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3D-printed hair leads to fuzzy machines and sticky blocks

Cilllia hair looks creepy, but it can do a lot.
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A while back, MIT researchers found a way to easily create 3D-printed hair: smart software can create thousands of tiny polymer strands (smaller than 100 microns, if you want) that give objects a fuzzy texture. Now, however, they're finding practical uses for those natural-feeling surfaces. If you specify the right angles, density, height and thickness, you can make the hair do surprising things. On a basic level, you can create blocks that only stick to each other under certain conditions, or paint brushes that produce very specific effects. However, it really gets interesting when you vibrate the hairs -- you can create motors and sensors that are as baffling as they are clever.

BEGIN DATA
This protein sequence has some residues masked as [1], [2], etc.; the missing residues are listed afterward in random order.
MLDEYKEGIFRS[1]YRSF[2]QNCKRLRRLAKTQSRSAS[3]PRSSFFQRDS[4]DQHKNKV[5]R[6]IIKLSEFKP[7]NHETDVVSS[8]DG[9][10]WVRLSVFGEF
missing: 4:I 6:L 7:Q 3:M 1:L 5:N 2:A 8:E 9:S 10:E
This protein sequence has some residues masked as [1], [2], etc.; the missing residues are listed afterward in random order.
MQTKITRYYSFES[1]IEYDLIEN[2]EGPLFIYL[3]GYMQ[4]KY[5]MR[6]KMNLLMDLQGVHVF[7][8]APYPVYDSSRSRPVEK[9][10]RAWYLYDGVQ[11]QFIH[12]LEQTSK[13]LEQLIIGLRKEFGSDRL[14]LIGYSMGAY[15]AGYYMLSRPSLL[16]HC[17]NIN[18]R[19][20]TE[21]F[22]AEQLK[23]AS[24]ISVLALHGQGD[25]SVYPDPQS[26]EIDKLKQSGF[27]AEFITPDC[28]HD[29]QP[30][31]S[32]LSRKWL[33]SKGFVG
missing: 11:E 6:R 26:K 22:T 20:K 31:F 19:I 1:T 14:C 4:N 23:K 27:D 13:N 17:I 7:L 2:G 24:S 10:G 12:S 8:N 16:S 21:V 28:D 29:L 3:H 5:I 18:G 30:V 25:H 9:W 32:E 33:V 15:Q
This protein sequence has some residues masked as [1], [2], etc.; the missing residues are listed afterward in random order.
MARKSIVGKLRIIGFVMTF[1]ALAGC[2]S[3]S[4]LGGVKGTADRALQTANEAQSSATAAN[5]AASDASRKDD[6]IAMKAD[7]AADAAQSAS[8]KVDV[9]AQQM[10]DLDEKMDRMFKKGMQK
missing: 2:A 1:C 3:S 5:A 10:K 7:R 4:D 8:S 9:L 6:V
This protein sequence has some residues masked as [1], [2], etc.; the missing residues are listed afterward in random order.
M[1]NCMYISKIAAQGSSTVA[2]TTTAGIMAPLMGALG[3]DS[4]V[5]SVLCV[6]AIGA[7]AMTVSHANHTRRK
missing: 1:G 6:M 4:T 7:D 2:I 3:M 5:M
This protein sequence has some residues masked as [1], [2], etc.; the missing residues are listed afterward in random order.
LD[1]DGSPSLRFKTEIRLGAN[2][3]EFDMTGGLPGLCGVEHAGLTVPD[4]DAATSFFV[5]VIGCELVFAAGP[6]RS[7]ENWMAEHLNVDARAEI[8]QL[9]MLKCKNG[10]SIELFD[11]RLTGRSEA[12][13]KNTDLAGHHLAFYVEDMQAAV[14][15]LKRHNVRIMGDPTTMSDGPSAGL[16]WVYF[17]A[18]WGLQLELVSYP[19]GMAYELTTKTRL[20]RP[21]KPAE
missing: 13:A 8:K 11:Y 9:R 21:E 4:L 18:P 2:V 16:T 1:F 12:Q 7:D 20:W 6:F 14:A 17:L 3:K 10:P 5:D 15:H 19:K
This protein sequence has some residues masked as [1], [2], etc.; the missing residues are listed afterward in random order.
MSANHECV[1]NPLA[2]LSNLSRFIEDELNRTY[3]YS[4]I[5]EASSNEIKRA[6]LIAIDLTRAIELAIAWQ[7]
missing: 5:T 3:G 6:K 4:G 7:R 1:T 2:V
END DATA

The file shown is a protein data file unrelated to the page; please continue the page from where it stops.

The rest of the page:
You can have objects slide along a fixed path, like the metal disc you see above. It's also possible to produce hairy motors, such as a 'windmill' that kicks in when your phone rings. And the hair is surprisingly useful for sensors. Attach a microphone and you can detect a finger brushing along the hair's surface, including its swiping speed.

These are still experiments, and it could take a long time before you see products in stores. However, MIT's explorations show that this isn't just a novelty. There's a real chance that some of your future gadgets will use this. You could have toy pets that react when you pet them, or wall hooks that don't rely quite so much on adhesives to stay put.

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